Surgeons in New York have performed the world’s first complete eye transplant, though it’s not clear whether the man will ever be able to see through it
US surgeons have performed the world’s first transplant of an entire human eye, in addition to a partial face transplant.
An accident with a high-voltage power line destroyed most of Aaron James’ face, one of his eyes and required him to have his left arm amputated.
While his right eye still works, surgeons at NYU Langone Health hoped replacing the missing one would yield better cosmetic results, if supported by a transplanted eye socket.
Mr James is recovering well from the dual transplant last May, and the donated eye has been reported to look healthy.
He said “It feels good. I still don’t have any movement in it yet. My eyelid, I can’t blink yet. But I’m getting sensation now.
“You got to start somewhere, there’s got to be a first person somewhere. Maybe you’ll learn something from it that will help the next person.”
How common are eye transplants?
Transplants of the cornea – the clear tissue in front of the eye – are common to treat certain types of vision loss.
But transplanting the whole eye, eyeball, its blood supply and optic nerve – which is needed to connect it to the brain – is considered a moonshot in the quest to cure blindness.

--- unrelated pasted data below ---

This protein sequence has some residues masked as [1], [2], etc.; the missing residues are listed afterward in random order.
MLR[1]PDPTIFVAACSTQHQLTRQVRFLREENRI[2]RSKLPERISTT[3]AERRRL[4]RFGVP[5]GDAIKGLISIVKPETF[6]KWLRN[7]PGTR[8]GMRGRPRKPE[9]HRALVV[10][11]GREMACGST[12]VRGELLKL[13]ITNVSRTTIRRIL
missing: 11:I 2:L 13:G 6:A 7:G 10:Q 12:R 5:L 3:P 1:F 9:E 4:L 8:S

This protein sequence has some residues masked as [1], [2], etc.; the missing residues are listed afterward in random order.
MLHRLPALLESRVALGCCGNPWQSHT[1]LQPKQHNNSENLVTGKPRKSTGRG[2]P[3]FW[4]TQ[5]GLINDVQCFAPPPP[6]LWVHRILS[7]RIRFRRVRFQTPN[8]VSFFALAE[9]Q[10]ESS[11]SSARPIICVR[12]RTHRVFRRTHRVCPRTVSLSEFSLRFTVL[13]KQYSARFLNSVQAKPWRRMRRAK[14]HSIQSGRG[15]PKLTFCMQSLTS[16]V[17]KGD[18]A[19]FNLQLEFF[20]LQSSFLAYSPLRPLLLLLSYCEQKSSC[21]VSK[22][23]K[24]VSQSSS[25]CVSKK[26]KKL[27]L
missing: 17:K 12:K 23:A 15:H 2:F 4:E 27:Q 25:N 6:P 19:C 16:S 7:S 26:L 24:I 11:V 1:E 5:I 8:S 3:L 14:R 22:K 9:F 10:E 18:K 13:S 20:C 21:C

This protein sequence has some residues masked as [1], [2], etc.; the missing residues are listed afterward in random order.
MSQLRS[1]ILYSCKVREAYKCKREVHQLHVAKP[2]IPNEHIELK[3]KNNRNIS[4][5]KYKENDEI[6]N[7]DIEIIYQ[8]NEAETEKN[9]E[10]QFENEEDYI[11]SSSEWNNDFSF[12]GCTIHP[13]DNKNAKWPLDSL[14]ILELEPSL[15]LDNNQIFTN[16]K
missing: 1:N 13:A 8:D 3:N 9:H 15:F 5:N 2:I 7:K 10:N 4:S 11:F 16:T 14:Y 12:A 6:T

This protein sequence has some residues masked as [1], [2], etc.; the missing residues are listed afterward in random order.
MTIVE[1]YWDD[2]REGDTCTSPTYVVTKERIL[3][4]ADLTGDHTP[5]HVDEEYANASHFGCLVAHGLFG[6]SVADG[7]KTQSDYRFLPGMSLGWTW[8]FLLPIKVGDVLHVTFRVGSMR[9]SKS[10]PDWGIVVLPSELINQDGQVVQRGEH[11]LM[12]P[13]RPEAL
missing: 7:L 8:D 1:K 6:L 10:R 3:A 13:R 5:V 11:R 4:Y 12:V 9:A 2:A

His surgery offers scientists an unprecedented window into how the human eye tries to heal.
“We’re not claiming that we are going to restore sight,” said Dr. Eduardo Rodriguez, NYU’s plastic surgery chief, who led the transplant.
“But there’s no doubt in my mind we are one step closer.”
Some specialists had feared the eye would quickly shrivel, like a raisin. However, doctors say there is good blood flow and no sign of rejection.
Now, researchers have begun analysing scans of Mr James’ brain, which detected some puzzling signals from his injured optic nerve. It is hoped that eventually Mr James could see a return to his eye-sight.
After the incident, Mr James pushed through physical therapy until he was strong enough to escort his daughter, Allie, to a high school homecoming ceremony, wearing a face mask and eye patch.
Mr James’ wife, Meagan James, said: “In his mind and his heart, it’s him – so I didn’t care that, you know, he didn’t have a nose. But I did care that it bothered him.”
Face transplants remain rare and risky, with Mr James’ being only the 19th in the US
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